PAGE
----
My parents never stopped encouraging me to read and write. They played audiobooks in the car, gave me books they loved, and let me read whatever I wanted.  Eventually, I learned to love exploring the lives of people different from me. Each new book taught me empathy. I fell in love with the limitlessness of language and how it costs nothing to tell a story. My mom used to tell me that if I couldn’t find a book I wanted to read, then I should write it.

It wasn’t until I was in grad school at Rutgers University-Newark that I discovered a community of writers. Everything was new to me. I grew up in the middle of nowhere Texas and had limited knowledge of all things literary. The closest library near my home only housed poetry books by white poets and dead poets. It didn’t occur to me that the world of poetry continued moving and growing like the world of fiction did. That’s naive to admit, but I’ve been lucky; the kindness and generosity of my peers and teachers saved me. Their book suggestions, conversations on writing, and invitations to readings exposed me to a world I couldn’t imagine back home.

After graduation, I moved back to Texas and felt displaced. I continued reading and writing, but didn’t feel like I had a community anymore. By living in a house surrounded by fields instead of my fellow writers, I’ve learned that writing shouldn’t be done alone. I believe that it’s essential to build community, support other writers, and champion their work.

Last summer, I found a community that allowed me to do all those things at VONA/ Voices. All 9 poets who were in my workshop are brilliant and the best people I know. Every day I feel grateful for their support and friendship.  

All of this has led me here to Sundress Publications. I’m always looking for ways to participate and learn more about all the work put into presses and journals. The hard work of writers, editors, and readers at presses and literary magazines is what sustains the writing community. I’m excited to go behind the scenes as an editorial intern with Sundress Publications.

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Laura Villareal is from a small town in Texas with more cows than people. She earned an MFA from Rutgers University-Newark. Her writing has appeared or is forthcoming in Apogee, Black Warrior Review, Breakwater Review, Cosmonauts Avenue, Freezeray, Reservoir, The Boiler, and elsewhere. She has received fellowships and scholarships from The Highlights Foundation, Key West Literary Seminar, and VONA/ Voices. She’s also a reader at Winter Tangerine.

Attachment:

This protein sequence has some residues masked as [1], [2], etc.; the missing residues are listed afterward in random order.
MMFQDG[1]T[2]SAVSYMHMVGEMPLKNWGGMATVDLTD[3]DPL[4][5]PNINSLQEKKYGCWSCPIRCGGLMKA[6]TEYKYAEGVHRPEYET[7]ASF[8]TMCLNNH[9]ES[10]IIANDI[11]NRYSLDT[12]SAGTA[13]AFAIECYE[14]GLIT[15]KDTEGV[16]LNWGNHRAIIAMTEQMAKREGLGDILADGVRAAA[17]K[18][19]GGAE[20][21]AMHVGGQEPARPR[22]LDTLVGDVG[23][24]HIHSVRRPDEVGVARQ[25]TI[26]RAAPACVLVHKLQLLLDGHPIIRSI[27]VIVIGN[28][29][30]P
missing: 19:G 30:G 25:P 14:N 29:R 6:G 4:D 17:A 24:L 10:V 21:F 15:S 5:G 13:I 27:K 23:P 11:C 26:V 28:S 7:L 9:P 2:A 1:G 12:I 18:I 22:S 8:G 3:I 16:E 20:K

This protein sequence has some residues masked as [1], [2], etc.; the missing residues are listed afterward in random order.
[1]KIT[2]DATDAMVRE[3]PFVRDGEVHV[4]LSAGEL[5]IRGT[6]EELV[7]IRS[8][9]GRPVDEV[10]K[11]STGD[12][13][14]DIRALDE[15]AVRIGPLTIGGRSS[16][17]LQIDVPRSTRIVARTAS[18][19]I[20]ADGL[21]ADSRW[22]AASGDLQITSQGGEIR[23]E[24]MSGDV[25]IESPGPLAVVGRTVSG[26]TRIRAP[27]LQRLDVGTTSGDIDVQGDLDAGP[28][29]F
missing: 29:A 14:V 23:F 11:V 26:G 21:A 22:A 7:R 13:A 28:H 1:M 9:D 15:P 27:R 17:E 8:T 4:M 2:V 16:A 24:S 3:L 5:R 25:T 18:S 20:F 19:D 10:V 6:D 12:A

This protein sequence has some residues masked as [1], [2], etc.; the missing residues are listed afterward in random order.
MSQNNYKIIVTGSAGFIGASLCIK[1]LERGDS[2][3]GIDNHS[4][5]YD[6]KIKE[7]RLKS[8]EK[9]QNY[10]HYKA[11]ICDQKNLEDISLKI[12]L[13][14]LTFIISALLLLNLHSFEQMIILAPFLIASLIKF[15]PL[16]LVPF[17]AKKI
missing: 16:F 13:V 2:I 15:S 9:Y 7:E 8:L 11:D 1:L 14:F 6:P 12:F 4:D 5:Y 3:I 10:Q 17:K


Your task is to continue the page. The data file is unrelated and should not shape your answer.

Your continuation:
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Meet Our New Editorial Intern: Hollie Householder

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When I was in first grade, I presented my mother a hand-written letter saying that “Your Dawter has been promoted to the second grade.” Of course, my seven-year-old mind could spell “promoted,” but not “daughter.” I believe I almost had her on that one.

Then, in middle school, I wrote a note to a little boy who caught my eye. I think I told him that his hair reminded me of an orange peel. My writing was obviously great – he’s my fiancé now.

Although these are stories that I look back on with humor, they also make me realize that I’ve spent my life in writing. I enjoy the idea of sharing my work with someone and having them laugh, or fall in love, or be interested. I also enjoy the thought of someone reading my writing and tearing it apart. I like that I have something to offer people that can evoke any kind of emotion.

I believe writers are some of the most influential people you can come by. I expect my internship at Sundress Academy for the Arts to enforce my beliefs and welcome me into a community where each word and work means something.

“We write to taste life twice, in the moment and in retrospect.” – Anais Nin

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Hollie Householder graduates from Maryville College in May 2018, where she declared a major in Writing and Communications and a minor in Sociology. She has had her poetry published in the local literary magazine Impressions and enjoys participating in workshops with other writers. She loves meeting new people and sharing laughter with others. Her least favorite writing prompt is a third-person bio.